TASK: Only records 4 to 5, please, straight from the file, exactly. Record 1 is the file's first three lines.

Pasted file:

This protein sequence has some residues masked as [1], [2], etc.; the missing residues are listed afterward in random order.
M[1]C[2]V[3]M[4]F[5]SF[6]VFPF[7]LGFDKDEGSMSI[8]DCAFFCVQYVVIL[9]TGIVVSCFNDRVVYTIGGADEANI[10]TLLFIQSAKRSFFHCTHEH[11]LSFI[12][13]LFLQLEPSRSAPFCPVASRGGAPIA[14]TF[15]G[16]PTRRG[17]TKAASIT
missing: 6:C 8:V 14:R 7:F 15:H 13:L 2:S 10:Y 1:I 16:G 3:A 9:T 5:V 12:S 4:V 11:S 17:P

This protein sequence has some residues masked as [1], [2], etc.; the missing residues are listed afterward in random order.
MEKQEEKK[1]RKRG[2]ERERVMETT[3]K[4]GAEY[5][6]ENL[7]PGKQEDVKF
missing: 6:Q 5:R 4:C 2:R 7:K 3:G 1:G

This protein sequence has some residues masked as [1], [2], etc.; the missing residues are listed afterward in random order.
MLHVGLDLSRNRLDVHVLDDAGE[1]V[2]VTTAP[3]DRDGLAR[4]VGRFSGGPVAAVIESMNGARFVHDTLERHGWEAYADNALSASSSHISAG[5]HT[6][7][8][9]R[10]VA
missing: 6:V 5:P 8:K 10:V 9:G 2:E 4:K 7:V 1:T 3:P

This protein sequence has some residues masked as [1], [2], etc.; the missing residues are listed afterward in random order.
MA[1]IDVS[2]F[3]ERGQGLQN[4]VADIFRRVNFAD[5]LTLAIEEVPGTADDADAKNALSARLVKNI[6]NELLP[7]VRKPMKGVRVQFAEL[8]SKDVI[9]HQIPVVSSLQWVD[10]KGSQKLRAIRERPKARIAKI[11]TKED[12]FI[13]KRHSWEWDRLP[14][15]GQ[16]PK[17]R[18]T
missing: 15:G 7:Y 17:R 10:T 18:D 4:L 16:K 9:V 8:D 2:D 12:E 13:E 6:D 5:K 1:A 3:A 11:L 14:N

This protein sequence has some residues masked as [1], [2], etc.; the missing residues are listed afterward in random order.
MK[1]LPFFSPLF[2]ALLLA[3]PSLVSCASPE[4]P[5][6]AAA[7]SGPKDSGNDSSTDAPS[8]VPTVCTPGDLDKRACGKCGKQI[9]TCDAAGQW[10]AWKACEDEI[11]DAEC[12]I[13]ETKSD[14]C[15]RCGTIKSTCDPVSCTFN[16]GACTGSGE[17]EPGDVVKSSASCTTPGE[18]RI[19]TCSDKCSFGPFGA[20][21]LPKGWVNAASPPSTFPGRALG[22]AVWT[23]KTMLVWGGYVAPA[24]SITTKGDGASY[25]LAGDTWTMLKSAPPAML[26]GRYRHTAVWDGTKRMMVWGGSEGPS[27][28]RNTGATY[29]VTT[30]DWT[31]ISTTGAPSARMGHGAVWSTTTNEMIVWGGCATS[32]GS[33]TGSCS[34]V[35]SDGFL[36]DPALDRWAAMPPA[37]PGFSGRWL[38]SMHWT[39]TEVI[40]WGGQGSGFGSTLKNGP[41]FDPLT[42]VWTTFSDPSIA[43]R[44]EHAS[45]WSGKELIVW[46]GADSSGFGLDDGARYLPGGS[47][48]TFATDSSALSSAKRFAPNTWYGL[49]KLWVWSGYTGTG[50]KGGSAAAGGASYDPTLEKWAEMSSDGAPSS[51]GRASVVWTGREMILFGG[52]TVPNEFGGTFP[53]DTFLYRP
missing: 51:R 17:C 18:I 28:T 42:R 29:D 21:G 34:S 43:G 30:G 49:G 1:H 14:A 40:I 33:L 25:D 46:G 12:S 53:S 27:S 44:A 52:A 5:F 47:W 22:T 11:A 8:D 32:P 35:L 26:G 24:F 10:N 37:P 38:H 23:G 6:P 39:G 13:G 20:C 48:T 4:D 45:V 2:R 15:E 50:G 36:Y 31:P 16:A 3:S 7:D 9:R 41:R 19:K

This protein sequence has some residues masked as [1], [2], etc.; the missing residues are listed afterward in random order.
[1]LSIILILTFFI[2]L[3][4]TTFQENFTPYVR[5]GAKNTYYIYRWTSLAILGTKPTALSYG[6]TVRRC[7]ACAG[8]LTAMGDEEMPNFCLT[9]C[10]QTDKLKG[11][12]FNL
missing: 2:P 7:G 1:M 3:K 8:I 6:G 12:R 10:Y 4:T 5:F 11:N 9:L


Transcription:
This protein sequence has some residues masked as [1], [2], etc.; the missing residues are listed afterward in random order.
MA[1]IDVS[2]F[3]ERGQGLQN[4]VADIFRRVNFAD[5]LTLAIEEVPGTADDADAKNALSARLVKNI[6]NELLP[7]VRKPMKGVRVQFAEL[8]SKDVI[9]HQIPVVSSLQWVD[10]KGSQKLRAIRERPKARIAKI[11]TKED[12]FI[13]KRHSWEWDRLP[14][15]GQ[16]PK[17]R[18]T
missing: 15:G 7:Y 17:R 10:T 18:D 4:L 16:K 9:V 8:D 2:D 12:E 13:E 6:D 5:K 1:A 3:A 11:L 14:N

This protein sequence has some residues masked as [1], [2], etc.; the missing residues are listed afterward in random order.
MK[1]LPFFSPLF[2]ALLLA[3]PSLVSCASPE[4]P[5][6]AAA[7]SGPKDSGNDSSTDAPS[8]VPTVCTPGDLDKRACGKCGKQI[9]TCDAAGQW[10]AWKACEDEI[11]DAEC[12]I[13]ETKSD[14]C[15]RCGTIKSTCDPVSCTFN[16]GACTGSGE[17]EPGDVVKSSASCTTPGE[18]RI[19]TCSDKCSFGPFGA[20][21]LPKGWVNAASPPSTFPGRALG[22]AVWT[23]KTMLVWGGYVAPA[24]SITTKGDGASY[25]LAGDTWTMLKSAPPAML[26]GRYRHTAVWDGTKRMMVWGGSEGPS[27][28]RNTGATY[29]VTT[30]DWT[31]ISTTGAPSARMGHGAVWSTTTNEMIVWGGCATS[32]GS[33]TGSCS[34]V[35]SDGFL[36]DPALDRWAAMPPA[37]PGFSGRWL[38]SMHWT[39]TEVI[40]WGGQGSGFGSTLKNGP[41]FDPLT[42]VWTTFSDPSIA[43]R[44]EHAS[45]WSGKELIVW[46]GADSSGFGLDDGARYLPGGS[47][48]TFATDSSALSSAKRFAPNTWYGL[49]KLWVWSGYTGTG[50]KGGSAAAGGASYDPTLEKWAEMSSDGAPSS[51]GRASVVWTGREMILFGG[52]TVPNEFGGTFP[53]DTFLYRP
missing: 51:R 17:C 18:I 28:T 42:R 29:D 21:G 34:S 43:G 30:G 49:G 1:H 14:A 40:I 33:L 25:D 46:G 12:S 53:S 27:S 44:A 52:A 5:F 47:W 22:T 11:A 8:D 32:P 35:L 26:G 24:F 10:N 37:P 38:H 23:G 6:P 39:G 13:G 20:C 48:T 4:D 45:V 2:R 15:E 50:G 36:Y 31:P 16:A 3:S 7:D 9:R 41:R 19:K